My friend David Meyer, a UNC-Chapel Hill graduate and the author of the film-noir study A Girl and a Gun, sent me an e-mail the other day that began:
"Saw A Time for Drunken Horses last night and found it, except for one or two moments, the most moving film I've seen in months. A friend asked me recently when the last time was I stopped thinking as I watched a film. I could not remember, but this short-circuited the front brain and affected me profoundly. Like Dreiser, but also much like Dickens or The 400 Blows. And like the Iranian films I know, it featured astonishing use of naturally occurring color, minimal dialogue, clear visual storytelling and a commitment to the lives of the participants that borders on the saintly ... it's still running through my head."
I quote that message not only to provide an opinion of Bahman Ghobadi's film other than that of yours truly, a notoriously biased Iranophile, but also because I think David's words offer a particularly concise yet eloquent summation of a reaction I've now heard many, many times to A Time for Drunken Horses, an Iranian production which dramatizes the lives of Kurdish children who inhabit a perilous region of smugglers along the Iran-Iraq border.
If you've been tuned into this column in recent months, the film may seem like a running theme by now. In September, I reported on its U.S. debut at the Telluride Film Festival, where it drew rapturous praise from filmmakers including Werner Herzog and proved so much the hands-down audience favorite that extra showings had to be scheduled. Later that month in Tehran I saw it awarded the critics' prize for best picture at Iran's equivalent of the Oscars. (This was followed by a further coup: A couple of weeks ago A Time for Drunken Horses was named Iran's submission to next spring's U.S. Oscars, a particular honor in a year when a number of strong Iranian films have captured awards at film festivals all over the world.)
For filmgoers who've heard of the current surge in Iranian cinema but have yet to experience it, A Time for Drunken Horses is easily one of the best places to start. That's not because it outdoes the intricate and extraordinarily sophisticated cinematic visions found in the movies of Mohsen Makhmalbaf (Gabbeh) or Abbas Kiarostami (whose The Wind Will Carry Us has yet to reach the Triangle). Rather, it's because Ghobadi's film gives us Iranian cinema at its most pure and elemental, with virtues that are as invigorating as spring water.
Ghobadi is a 30-year-old Kurd who grew up near the border his film depicts during the Iran-Iraq war, a horrific, eight-year struggle that left a million dead and regions of both countries littered with bombs and land mines. Such is the landscape into which A Time for Drunken Horses plunges us. People in the impoverished area earn money by smuggling goods across the craggy mountains into the opposite country (an endeavor partly stimulated by the international sanctions against Iraq, of course). The perils they face are many: border patrols, bandits, the deadly mines that are sometimes just feet away from the main trail, and the winter snows. It's from the latter that the film gets its title: Smugglers dose the drinking water of their mules with liquor to numb them to the cold.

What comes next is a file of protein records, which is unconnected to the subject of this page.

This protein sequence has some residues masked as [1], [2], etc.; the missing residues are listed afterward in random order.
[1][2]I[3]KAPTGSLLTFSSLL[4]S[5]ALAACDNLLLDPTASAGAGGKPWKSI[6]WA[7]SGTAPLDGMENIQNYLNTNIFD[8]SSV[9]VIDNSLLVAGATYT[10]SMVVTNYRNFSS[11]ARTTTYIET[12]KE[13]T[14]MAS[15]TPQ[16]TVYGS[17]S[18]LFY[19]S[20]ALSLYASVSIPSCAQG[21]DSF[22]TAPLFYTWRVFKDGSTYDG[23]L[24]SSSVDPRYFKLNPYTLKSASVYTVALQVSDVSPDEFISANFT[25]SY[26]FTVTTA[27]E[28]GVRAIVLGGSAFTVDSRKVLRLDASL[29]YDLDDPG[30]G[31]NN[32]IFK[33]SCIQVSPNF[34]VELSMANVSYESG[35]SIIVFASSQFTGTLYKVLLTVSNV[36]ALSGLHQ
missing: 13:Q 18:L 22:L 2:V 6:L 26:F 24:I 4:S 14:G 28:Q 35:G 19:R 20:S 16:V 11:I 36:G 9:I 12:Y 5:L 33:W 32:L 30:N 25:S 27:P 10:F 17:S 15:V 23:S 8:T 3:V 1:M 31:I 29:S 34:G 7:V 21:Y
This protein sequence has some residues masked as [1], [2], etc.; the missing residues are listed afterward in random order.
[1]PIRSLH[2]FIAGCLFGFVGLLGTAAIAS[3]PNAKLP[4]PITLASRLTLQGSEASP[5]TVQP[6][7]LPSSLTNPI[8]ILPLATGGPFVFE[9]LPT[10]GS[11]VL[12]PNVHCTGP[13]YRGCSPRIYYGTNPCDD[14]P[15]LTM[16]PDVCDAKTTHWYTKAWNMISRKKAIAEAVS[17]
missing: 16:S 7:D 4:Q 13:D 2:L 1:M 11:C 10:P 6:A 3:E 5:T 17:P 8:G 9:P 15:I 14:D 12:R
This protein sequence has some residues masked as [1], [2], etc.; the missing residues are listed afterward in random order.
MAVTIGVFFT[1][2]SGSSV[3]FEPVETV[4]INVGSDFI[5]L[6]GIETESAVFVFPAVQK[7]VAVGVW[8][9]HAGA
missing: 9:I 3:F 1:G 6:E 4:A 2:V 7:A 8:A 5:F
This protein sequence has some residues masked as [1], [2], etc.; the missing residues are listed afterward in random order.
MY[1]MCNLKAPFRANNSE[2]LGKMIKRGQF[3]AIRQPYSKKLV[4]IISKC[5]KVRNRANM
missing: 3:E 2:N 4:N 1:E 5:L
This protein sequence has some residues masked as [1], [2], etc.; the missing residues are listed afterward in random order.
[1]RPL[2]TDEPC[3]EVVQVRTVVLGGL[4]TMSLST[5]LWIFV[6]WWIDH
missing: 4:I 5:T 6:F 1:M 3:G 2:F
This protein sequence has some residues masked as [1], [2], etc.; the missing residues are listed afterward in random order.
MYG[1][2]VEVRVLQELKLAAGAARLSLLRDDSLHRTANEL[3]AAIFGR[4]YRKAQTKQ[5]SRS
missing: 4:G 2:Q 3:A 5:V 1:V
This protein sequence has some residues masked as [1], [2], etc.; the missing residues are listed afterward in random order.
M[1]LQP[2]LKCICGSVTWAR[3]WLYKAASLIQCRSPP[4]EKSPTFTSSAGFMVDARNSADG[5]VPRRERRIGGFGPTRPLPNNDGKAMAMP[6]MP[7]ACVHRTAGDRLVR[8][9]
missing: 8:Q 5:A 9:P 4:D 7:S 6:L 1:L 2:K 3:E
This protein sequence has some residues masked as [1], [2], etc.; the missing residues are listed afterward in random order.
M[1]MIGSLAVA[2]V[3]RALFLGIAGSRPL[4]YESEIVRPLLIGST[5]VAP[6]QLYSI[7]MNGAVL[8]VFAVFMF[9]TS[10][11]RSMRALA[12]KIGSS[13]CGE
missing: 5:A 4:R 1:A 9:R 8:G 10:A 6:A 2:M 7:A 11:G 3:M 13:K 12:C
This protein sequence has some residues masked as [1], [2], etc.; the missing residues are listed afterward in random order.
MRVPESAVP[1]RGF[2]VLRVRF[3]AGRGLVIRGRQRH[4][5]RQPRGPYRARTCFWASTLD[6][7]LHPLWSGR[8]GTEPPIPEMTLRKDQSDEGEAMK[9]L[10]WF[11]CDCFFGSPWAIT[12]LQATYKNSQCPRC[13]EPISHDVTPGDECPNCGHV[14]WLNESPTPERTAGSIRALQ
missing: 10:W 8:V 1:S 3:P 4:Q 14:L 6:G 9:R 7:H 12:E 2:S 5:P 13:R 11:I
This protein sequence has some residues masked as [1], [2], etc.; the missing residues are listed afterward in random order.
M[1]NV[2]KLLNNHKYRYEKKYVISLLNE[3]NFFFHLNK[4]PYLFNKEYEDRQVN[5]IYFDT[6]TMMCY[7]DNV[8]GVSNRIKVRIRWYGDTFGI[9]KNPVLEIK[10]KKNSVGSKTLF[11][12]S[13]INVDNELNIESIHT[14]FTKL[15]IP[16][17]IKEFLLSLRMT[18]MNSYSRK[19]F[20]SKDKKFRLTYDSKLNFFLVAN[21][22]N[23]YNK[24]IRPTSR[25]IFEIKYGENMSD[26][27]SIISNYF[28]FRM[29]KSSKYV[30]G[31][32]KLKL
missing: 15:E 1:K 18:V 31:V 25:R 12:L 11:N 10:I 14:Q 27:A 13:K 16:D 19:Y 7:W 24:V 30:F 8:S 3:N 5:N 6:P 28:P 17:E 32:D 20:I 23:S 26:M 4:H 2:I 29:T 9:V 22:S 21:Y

Ghobadi's tale focuses on siblings who are obliged to fend for themselves since their mother is dead and their father has disappeared on smuggling operations. Ayoub (Ayoub Ahmadi) and his sister Ameneh (Ameneh Ekhtiar-Dini) are able-bodied teens who take care of their brother Madi (Mehdi Ekhtiar-Dini), who's afflicted with dwarfism and other ailments that require constant pills and injections.
The film has a great opening. As Ameneh provides a simple, understated narration, we see the kids in the teeming bazaar of a town near their village. They are wrapping drinking glasses in paper to prevent breakage when they're hauled across the border: the kind of simple job kids can do to pick up some money. The place is chaotic, and every so often the chaos explodes when some man on a truck offers day work to the boys who are milling about. The jobs are so intensely sought that sometimes the clamor to get them provokes fistfights.
The way Ghobadi films this milieu establishes his artistic signature right away. We are tossed into the midst of all the tussling and hustling with very little to orient us either to the place or to the people we're meant to be following. Ghobadi often shoots from low angles, a kid's perspective, which increases our sense of grasping for visual landmarks. There's a documentary feel to the images, yet no documentary has quite the intense-yet-understated eloquence that shapes this dizzying, beautifully photographed sequence, which ends with the kids climbing aboard a truck that will take them out of the city, into the mountains.